Top 10 Reasons To Register Your Trademark
The federal trademark registration process is crucial when protecting your intellectual property. Trademark protection is a vital step in safeguarding your brand identity. The U.S. Patent and Trademark Office (USPTO) states that a trademark is protected by being put into use, assuming it is not infringing upon another party's mark. Use in commerce or business is necessary before final trademark approval.
Once you begin using your business name or logo, you automatically receive common law trademark rights protection in your geographic area. However, there are many advantages to registering your trademark.
Here are FindLaw's top ten reasons to register your trademark:
10. Peace of Mind
Knowing that you have taken the steps to protect your brand name will help provide peace of mind about your company's long-term protection. Not worrying about ownership and protection will give business owners the time to focus on expanding their business.
9. Marketing and Promotion Cost
If you don't register and you find out later that another company already has the same or similar name, you will have to rebrand. This means you need to redo all your business cards, stationery, advertising, and signs. If you already have registered a domain name, you must also change that and any social media handles.
8. Preventing Confusion
If you have to change your business name because you later find out that someone else is already using it, you could confuse and lose your customers. Ensuring that your registered business name, or "Doing Business As" (DBA) name, has trademark protection helps avoid confusion or misrepresentation.
7. Exclusive Rights and Brand Protection
Registering your business trademark with the USPTO gives you the exclusive right to use the mark for the products or services you applied for to help you stand out in the market.
6. Consumer Trust in Brand Name
A registered mark symbol on your work signals professionalism and commitment to high quality. It helps build trust with potential clients. Any time you claim rights in a mark, you may use the trademark symbol "TM" (trademark for products) or "SM" (service mark for services) designation to alert the public to your claim. You can use this mark whether you have filed an application with the USPTO or not.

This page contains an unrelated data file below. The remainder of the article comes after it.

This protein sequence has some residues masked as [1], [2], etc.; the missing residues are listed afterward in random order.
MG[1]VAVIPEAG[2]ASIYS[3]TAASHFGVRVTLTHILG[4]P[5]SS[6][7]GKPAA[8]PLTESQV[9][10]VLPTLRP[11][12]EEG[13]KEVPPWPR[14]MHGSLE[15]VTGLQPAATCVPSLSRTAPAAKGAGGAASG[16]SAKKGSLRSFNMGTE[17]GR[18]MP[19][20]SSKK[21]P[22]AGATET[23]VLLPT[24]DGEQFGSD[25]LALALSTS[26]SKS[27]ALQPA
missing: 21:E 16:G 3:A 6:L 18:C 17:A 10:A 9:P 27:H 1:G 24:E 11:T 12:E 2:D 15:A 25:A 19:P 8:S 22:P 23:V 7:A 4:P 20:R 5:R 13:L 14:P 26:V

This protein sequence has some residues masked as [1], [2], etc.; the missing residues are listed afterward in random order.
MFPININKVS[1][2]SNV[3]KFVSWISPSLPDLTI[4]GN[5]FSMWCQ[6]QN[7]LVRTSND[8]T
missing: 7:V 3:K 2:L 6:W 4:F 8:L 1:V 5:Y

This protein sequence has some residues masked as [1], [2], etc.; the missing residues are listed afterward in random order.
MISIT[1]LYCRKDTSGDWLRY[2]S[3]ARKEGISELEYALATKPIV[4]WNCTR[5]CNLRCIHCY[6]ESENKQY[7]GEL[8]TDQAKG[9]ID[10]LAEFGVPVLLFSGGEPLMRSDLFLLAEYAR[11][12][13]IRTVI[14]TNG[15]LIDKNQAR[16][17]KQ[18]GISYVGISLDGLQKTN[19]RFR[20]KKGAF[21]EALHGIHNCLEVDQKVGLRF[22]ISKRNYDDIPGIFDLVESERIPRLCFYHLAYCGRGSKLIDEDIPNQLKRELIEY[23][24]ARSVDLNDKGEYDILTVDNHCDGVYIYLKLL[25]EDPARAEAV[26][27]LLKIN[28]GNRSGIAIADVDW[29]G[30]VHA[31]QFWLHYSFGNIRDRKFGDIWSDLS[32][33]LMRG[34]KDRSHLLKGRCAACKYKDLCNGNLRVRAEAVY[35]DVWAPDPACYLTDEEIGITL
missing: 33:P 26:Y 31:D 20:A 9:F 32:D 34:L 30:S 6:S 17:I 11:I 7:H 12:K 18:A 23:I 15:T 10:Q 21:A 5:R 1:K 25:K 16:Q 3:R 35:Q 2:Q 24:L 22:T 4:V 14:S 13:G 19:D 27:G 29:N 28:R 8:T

You may use the federal registration symbol "®" only after the USPTO registers a mark, and not while an application is pending. In addition, you may use the registration symbol with the mark only on or in connection with the goods or services listed in the approved federal trademark registration.
5. Presumption of Ownership
Anyone else who uses your registered trademark will be considered a willful infringer. Why? It's easy to do a search on the USPTO database. More importantly, federal trademark law presumes everyone is on notice of your ownership, even if they were not, just because it's in the database. Because of this, you could receive monetary damages due to the infringement.
Suppose you have infringed on someone else's name or mark. In that case, you may be ordered to rename your company immediately, give up all profits earned using the unregistered mark, and pay other damages which may include punitive damages, fines, and attorneys' fees. You cannot get attorneys' fees with a state trademark registration.
4. Legal Recourse and Enforcement
As a federal trademark owner who has completed the extensive trademark application process, trademark infringement is the last thing you want to encounter. However, trademark owners can take legal action against infringers by seeking monetary damages and injunctive relief. Some states' laws provide additional protection in an infringement action if the mark is registered with the state.
3. Legal Protection
Federal trademark registration serves as constructive notice to the rest of the country that you are the owner of the mark, even if you do not yet conduct business nationally. Federal registration helps create a foundation to expand globally for international protection. A federal trademark registration is required before you can apply for trademark protection in other countries.
2. Liability to Registered Owner
If you do not register and there happens to be a registered owner of the same or a similar mark, that owner will have an indefinite period of time to find you and sue you for infringement.
1. Money, Money, and More Money
A registered trademark creates licensing opportunities. Licensing your trademark to others can create more revenue streams for your business.
Want To Register Your Trademark? Get Legal Advice
Whether you are a small business owner, an entrepreneur, or a startup company, having a federally registered trademark helps ensure the long-term success of protecting your company name and brand identity. Another advantage of registering your trademark is to have the peace of mind it provides.
The same applies to hiring an attorney. The cost of not obtaining legal representation can be quite high if something goes wrong. An attorney can help you navigate filing fees, the difference between TEAS PLUS and TEAS standard, and office actions. Also, your attorney will ensure a thorough trademark search through the United States Patent and Trademark Office's Trademark Electronic Search System. While you can do this on your own, it is much more involved than people realize.
You Don’t Have To Solve This on Your Own – Get a Lawyer’s Help
Meeting with a lawyer can help you understand your options and how to best protect your rights. Visit our attorney directory to find a lawyer near you who can help.
Contact a qualified business attorney to help you identify how to best protect your business' intellectual property.